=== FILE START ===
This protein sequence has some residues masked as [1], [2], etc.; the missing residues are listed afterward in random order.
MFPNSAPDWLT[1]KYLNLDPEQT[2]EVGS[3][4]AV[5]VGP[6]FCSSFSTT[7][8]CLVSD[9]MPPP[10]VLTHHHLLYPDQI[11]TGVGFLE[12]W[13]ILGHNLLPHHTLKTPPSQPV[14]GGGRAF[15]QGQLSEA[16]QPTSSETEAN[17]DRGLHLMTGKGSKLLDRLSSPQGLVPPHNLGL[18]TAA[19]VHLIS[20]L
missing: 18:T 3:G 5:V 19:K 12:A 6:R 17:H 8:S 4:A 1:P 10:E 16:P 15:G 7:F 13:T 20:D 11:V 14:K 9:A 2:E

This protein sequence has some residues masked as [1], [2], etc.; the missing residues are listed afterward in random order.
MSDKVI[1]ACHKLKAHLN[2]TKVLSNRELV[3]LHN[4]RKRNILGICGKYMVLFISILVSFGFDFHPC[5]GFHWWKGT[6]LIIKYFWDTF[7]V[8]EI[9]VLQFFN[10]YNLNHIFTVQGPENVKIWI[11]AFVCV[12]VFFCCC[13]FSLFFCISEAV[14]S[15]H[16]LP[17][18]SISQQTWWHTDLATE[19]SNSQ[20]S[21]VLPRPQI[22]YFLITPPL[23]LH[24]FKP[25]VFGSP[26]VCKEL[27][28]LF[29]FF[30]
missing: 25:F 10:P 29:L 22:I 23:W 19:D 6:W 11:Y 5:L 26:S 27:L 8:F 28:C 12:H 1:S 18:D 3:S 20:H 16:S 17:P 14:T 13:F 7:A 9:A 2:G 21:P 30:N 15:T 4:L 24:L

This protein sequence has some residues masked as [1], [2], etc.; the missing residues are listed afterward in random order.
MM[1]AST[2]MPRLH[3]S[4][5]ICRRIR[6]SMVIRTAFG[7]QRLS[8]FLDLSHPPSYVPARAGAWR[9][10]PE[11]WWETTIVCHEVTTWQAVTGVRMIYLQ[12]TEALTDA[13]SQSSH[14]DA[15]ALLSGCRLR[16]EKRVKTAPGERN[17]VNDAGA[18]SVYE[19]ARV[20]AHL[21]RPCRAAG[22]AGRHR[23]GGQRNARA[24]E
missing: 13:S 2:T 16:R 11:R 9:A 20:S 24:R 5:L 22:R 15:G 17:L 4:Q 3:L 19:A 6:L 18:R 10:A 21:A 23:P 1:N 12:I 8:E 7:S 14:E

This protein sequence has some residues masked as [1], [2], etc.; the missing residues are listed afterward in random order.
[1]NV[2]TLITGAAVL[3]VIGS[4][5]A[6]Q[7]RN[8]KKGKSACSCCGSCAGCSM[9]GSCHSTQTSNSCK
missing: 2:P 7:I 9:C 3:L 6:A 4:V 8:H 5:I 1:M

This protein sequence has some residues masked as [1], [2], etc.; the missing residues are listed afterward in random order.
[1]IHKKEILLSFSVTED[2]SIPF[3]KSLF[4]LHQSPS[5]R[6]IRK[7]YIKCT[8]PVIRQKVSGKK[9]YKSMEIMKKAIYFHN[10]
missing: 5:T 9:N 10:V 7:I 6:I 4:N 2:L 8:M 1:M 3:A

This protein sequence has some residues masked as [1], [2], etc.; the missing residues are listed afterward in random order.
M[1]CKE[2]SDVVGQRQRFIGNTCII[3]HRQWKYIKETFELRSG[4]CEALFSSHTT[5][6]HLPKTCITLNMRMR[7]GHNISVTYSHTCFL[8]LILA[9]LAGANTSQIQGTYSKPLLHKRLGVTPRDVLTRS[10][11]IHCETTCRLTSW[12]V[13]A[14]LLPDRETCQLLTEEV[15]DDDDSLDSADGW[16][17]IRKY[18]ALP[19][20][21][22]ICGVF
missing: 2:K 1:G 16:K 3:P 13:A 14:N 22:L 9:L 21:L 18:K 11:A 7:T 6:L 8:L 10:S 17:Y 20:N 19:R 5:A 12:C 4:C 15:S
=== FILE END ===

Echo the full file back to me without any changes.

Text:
This protein sequence has some residues masked as [1], [2], etc.; the missing residues are listed afterward in random order.
MFPNSAPDWLT[1]KYLNLDPEQT[2]EVGS[3][4]AV[5]VGP[6]FCSSFSTT[7][8]CLVSD[9]MPPP[10]VLTHHHLLYPDQI[11]TGVGFLE[12]W[13]ILGHNLLPHHTLKTPPSQPV[14]GGGRAF[15]QGQLSEA[16]QPTSSETEAN[17]DRGLHLMTGKGSKLLDRLSSPQGLVPPHNLGL[18]TAA[19]VHLIS[20]L
missing: 18:T 3:G 5:V 19:K 12:A 6:R 17:H 8:S 4:A 1:P 10:E 16:P 15:G 7:F 13:T 20:D 11:V 14:K 9:A 2:E

This protein sequence has some residues masked as [1], [2], etc.; the missing residues are listed afterward in random order.
MSDKVI[1]ACHKLKAHLN[2]TKVLSNRELV[3]LHN[4]RKRNILGICGKYMVLFISILVSFGFDFHPC[5]GFHWWKGT[6]LIIKYFWDTF[7]V[8]EI[9]VLQFFN[10]YNLNHIFTVQGPENVKIWI[11]AFVCV[12]VFFCCC[13]FSLFFCISEAV[14]S[15]H[16]LP[17][18]SISQQTWWHTDLATE[19]SNSQ[20]S[21]VLPRPQI[22]YFLITPPL[23]LH[24]FKP[25]VFGSP[26]VCKEL[27][28]LF[29]FF[30]
missing: 25:F 10:P 29:L 22:I 23:W 19:D 6:W 11:Y 5:L 26:S 27:L 8:F 28:C 12:H 1:S 18:D 3:S 20:H 16:S 17:P 14:T 13:F 7:A 9:A 2:G 21:P 30:N 15:T 4:L 24:L

This protein sequence has some residues masked as [1], [2], etc.; the missing residues are listed afterward in random order.
MM[1]AST[2]MPRLH[3]S[4][5]ICRRIR[6]SMVIRTAFG[7]QRLS[8]FLDLSHPPSYVPARAGAWR[9][10]PE[11]WWETTIVCHEVTTWQAVTGVRMIYLQ[12]TEALTDA[13]SQSSH[14]DA[15]ALLSGCRLR[16]EKRVKTAPGERN[17]VNDAGA[18]SVYE[19]ARV[20]AHL[21]RPCRAAG[22]AGRHR[23]GGQRNARA[24]E
missing: 13:S 2:T 16:R 11:R 9:A 20:S 24:R 5:L 22:R 15:G 17:L 4:Q 3:L 19:A 6:L 18:R 10:A 21:A 23:P 1:N 12:I 8:E 7:S 14:E

This protein sequence has some residues masked as [1], [2], etc.; the missing residues are listed afterward in random order.
[1]NV[2]TLITGAAVL[3]VIGS[4][5]A[6]Q[7]RN[8]KKGKSACSCCGSCAGCSM[9]GSCHSTQTSNSCK
missing: 2:P 7:I 9:C 3:L 6:A 4:V 8:H 5:I 1:M

This protein sequence has some residues masked as [1], [2], etc.; the missing residues are listed afterward in random order.
[1]IHKKEILLSFSVTED[2]SIPF[3]KSLF[4]LHQSPS[5]R[6]IRK[7]YIKCT[8]PVIRQKVSGKK[9]YKSMEIMKKAIYFHN[10]
missing: 5:T 9:N 10:V 7:I 6:I 4:N 2:L 8:M 1:M 3:A

This protein sequence has some residues masked as [1], [2], etc.; the missing residues are listed afterward in random order.
M[1]CKE[2]SDVVGQRQRFIGNTCII[3]HRQWKYIKETFELRSG[4]CEALFSSHTT[5][6]HLPKTCITLNMRMR[7]GHNISVTYSHTCFL[8]LILA[9]LAGANTSQIQGTYSKPLLHKRLGVTPRDVLTRS[10][11]IHCETTCRLTSW[12]V[13]A[14]LLPDRETCQLLTEEV[15]DDDDSLDSADGW[16][17]IRKY[18]ALP[19][20][21][22]ICGVF
missing: 2:K 1:G 16:K 3:P 13:A 14:N 22:L 9:L 21:L 18:K 11:A 7:T 6:L 8:L 10:S 17:Y 20:N 19:R 5:A 12:C 4:C 15:S